A “skewed” distribution: the overlooked consequence of decommissioning nuclear power

In previous post, I detailed the contradiction of Belgium wanting to profit from German cheap import while employing the exact same balancing strategy as Germany. I illustrated this by comparing German electricity export and prices on days of the lowest, highest and median output of solar and wind. This showed that when Germany exports its excess electricity, prices are generally low, but at that time Belgium is also busy exporting its excess electricity. And vice versa.

Now you could object that this is not a good representation of the argument of our Green Minister of Energy. Her argument is that nuclear power stands in the way because it can’t modulate its output (enough) to follow the intermittency of solar and wind, sometimes leading to wind power being curtailed and/or exported at times when Germany is exporting abundant and cheap electricity. The goal of the Minister is to get rid of nuclear power generation so Belgium doesn’t need to curtail its own production when it is sunny and windy, while also being ready to profit from cheap electricity from Germany. Ka-ching!

That is true, decommissioning nuclear will allow for more cheap import from Germany, but this will only be temporary and lead to an even bigger problem…

Let me first say that I can understand this reasoning. Nuclear power meets on average about half of our electricity demand. If nuclear isn’t there anymore, this will lead to a big gap that can be filled in with more flexible power sources (natural gas) and import. When there is a lot of solar and wind, natural gas power plants can go out of the way and solar & wind can produce uninterrupted, so no electricity needs to be curtailed or exported. Because nuclear power will only be partly replaced with natural gas, there will still be a deficit that could allow for the import from Germany at pretty low to negative prices. That all is true.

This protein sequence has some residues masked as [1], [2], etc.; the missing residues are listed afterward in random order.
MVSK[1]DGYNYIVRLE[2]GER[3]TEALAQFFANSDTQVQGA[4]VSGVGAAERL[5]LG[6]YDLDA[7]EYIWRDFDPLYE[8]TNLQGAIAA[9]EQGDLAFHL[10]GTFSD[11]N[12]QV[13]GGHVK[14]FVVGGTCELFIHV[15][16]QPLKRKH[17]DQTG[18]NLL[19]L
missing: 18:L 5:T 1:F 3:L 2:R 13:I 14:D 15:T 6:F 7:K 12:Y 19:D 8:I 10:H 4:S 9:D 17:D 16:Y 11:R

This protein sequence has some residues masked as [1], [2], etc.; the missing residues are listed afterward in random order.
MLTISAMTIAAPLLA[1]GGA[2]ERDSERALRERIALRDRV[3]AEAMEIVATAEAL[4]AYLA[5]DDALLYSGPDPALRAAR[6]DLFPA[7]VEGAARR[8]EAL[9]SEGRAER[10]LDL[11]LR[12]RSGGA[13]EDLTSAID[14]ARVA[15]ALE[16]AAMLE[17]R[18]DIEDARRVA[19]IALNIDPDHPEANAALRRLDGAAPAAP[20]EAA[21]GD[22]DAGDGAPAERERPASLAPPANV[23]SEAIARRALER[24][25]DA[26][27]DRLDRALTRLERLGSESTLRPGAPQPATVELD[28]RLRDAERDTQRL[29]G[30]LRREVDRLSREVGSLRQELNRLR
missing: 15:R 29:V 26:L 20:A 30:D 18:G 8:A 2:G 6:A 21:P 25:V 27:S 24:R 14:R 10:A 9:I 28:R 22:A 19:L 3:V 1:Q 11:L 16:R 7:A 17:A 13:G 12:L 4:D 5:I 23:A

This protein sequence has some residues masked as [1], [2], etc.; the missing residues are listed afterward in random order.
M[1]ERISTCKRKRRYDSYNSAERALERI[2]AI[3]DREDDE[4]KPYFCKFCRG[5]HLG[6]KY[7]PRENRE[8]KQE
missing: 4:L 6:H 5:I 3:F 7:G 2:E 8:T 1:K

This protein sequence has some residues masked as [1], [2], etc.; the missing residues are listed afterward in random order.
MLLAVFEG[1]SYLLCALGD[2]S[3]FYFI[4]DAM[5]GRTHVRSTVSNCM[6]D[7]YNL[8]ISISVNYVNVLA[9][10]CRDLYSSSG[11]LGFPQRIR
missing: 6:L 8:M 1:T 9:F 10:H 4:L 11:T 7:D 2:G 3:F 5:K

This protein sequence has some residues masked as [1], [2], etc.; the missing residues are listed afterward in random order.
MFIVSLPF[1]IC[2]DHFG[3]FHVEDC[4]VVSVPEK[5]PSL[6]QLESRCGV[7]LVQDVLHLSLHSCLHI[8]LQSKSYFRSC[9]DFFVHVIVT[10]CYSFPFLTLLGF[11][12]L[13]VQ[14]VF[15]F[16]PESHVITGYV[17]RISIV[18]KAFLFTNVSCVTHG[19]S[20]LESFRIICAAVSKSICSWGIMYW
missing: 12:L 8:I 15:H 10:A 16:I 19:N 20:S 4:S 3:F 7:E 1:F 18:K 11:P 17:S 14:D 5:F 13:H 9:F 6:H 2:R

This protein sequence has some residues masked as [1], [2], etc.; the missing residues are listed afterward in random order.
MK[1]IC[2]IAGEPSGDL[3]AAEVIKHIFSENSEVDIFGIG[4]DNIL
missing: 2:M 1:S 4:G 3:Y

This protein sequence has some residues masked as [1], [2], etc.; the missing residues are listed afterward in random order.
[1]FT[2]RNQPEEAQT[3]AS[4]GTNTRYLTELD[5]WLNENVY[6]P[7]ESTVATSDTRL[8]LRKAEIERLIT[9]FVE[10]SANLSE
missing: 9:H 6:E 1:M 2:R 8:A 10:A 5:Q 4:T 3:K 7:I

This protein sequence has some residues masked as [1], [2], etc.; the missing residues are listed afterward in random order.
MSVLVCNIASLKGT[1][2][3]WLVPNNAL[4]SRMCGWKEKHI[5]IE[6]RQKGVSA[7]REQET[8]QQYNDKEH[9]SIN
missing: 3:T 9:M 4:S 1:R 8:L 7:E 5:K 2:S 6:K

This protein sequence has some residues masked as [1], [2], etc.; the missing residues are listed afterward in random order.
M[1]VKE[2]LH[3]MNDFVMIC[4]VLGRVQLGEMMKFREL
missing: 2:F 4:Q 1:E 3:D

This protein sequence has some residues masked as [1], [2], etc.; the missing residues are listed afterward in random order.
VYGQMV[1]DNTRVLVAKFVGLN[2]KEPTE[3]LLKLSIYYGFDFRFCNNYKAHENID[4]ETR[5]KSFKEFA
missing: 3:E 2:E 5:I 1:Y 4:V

The downside of this is that Belgium will be structurally dependent on import, not only when there is a lot of sun and wind (summer), but worse, also when there isn’t and we need a lot of electricity (winter). Unfortunately, these two will not compensate each other. Remember, the output of solar and wind forms a “skewed” distribution, from plenty of output in summer to a minute output in winter. This is the graph that I recreated based on a similar graph from the Netherlands (annotated with the dates of the lowest and highest production):

Graph showing daily sorted contribution of solar and wind in Belgium from January 1 till November 30 (annotated)
Fig. 1: Daily sorted contribution of solar and wind in Belgium from January 1 till November 30, 2021 (annotated)


In this post, I will focus on both ends of this graph and see what was happening during those two days and I will also see how this will play out when I increase solar and wind capacity to the values expected in 2030.